When we ask Education why she forces young boys and girls through algebra, geometry, trigonometry and higher mathematics, which most of them detest and which 95 percent will never use and which the five percent or so could get better as part of a professional course, she smiles in a superior, patronizing way and says: “I give them these to develop their powers of reasoning.” If Education really believes this (and the fallacy of this claim can be exploded in a dozen ways) why, when students have completed their course in mathematics, do we not examine them in reasoning?
Imagine a physician having administered medicine to allay a fever being perfectly satisfied with the fact that the patient had taken the dose and later making no temperature test to see if the fever has been allayed. Education is so obsessed with her fetish worship of the power of mere knowledge that she makes no test for effects. She is satisfied if an examination reveals that a certain percentage of her mathematics medicine still remains in the system.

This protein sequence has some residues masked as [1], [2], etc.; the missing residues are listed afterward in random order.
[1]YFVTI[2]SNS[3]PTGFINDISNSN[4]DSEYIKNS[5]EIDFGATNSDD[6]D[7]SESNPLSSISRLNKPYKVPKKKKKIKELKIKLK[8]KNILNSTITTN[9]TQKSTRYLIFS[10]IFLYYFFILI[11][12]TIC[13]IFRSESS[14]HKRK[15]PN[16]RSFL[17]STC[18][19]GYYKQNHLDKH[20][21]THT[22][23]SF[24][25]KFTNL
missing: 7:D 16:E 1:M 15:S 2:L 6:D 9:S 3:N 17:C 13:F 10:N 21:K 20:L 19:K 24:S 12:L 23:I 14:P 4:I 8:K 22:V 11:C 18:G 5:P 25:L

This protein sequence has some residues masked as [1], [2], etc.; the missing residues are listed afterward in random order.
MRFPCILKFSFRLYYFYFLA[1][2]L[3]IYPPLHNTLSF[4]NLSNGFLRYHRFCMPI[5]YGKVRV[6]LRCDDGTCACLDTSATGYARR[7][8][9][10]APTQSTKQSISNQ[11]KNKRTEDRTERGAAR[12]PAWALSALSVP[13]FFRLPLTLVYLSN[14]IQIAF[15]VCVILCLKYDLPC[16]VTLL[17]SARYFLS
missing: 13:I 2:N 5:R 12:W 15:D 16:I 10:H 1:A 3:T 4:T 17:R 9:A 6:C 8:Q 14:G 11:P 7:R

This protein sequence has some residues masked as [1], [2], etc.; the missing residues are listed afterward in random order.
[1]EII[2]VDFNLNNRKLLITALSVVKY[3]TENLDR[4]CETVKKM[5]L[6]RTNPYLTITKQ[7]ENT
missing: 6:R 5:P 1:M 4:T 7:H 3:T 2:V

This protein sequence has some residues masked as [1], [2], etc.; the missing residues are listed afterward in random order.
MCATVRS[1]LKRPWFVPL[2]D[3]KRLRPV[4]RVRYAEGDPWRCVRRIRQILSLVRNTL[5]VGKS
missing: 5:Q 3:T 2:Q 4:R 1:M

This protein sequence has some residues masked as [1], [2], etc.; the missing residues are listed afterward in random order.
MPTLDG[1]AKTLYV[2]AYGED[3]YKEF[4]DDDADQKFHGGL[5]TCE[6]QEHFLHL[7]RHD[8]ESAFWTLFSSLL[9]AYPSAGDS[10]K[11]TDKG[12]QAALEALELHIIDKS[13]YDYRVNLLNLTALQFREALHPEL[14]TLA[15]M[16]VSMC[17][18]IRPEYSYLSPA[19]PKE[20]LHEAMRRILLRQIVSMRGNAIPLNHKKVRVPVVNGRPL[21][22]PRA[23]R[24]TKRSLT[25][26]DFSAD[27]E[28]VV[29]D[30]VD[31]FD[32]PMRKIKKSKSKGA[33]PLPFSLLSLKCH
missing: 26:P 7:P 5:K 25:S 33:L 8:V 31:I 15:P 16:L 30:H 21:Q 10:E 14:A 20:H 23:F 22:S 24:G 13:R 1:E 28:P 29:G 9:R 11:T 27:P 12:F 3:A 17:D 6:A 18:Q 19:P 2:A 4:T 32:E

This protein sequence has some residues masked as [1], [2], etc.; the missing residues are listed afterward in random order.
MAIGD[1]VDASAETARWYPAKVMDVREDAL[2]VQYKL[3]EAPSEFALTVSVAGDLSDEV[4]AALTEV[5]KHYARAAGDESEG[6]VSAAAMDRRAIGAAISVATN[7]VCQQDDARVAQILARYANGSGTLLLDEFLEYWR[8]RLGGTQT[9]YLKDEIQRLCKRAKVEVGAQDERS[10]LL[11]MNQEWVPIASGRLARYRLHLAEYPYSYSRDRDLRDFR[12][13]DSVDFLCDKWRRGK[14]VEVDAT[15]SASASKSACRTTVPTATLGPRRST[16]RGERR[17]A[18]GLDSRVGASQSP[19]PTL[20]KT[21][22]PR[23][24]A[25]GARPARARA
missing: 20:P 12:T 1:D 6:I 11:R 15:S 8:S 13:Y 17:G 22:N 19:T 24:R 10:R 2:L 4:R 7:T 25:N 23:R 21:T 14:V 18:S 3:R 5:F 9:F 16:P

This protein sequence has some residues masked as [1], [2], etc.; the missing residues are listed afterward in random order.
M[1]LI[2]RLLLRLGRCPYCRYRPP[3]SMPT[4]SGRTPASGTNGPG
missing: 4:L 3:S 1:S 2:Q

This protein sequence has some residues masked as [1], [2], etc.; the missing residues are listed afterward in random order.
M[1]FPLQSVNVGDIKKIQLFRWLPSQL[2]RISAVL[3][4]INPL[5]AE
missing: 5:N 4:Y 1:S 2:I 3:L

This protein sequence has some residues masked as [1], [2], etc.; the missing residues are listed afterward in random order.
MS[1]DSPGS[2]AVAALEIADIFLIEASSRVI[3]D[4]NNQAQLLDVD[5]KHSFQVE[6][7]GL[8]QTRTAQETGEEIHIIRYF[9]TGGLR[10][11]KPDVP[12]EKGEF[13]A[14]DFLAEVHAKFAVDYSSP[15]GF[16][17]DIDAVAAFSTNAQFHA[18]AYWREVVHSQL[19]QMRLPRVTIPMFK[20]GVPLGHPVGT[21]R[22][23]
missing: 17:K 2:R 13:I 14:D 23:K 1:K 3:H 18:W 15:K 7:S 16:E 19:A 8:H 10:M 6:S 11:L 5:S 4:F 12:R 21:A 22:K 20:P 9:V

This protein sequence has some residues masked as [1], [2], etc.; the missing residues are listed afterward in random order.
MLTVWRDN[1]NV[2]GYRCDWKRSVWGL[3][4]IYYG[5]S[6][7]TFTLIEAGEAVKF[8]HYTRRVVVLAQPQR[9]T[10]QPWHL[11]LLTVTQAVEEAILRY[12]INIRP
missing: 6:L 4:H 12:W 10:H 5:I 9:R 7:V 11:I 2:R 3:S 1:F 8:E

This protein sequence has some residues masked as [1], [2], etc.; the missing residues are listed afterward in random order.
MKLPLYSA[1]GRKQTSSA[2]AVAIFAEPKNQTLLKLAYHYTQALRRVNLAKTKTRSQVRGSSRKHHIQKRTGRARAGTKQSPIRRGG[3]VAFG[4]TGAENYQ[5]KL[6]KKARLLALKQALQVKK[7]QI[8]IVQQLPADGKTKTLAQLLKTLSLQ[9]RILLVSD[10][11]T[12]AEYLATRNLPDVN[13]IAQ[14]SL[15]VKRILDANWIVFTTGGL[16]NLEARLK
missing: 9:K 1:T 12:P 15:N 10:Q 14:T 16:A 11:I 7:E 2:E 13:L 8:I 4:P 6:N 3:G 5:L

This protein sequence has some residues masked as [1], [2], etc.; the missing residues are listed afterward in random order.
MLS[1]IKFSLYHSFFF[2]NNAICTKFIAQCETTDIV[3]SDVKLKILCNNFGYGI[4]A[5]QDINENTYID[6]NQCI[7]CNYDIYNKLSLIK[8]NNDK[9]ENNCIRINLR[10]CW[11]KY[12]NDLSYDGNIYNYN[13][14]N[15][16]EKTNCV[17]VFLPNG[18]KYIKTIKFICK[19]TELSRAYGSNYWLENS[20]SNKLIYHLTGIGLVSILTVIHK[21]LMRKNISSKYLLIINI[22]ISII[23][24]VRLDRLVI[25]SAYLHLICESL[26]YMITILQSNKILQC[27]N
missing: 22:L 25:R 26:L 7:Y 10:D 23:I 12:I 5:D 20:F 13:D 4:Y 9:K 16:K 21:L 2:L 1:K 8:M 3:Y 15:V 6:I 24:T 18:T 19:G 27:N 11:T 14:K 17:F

We decry forced feeding in our prisons, why do we tolerate it in our schools? What would we think of setting a child at a table and forcing them under fear of punishment to “eat everything on their plate” for four or five hours of continuous feeding a day, day after day for years? It would seem inhuman cruelty. Nature would revolt. Society and the law would suppress it. It would in reality however be no worse than the enforced mental feeding of our schools.
Children are today over-fed and under-nourished. They may grow mentally fat but not mentally strong. Physical food is of value to the body only as it is digested. What remains unassimilated, acts as a poison on the body–enervating, dulling and deadening physical processes. Mental food is of value only as it is digested. The vast mass of what the mind cannot digest acts as a mental poison–clogging, dulling, drugging and deadening thinking and all other mental processes.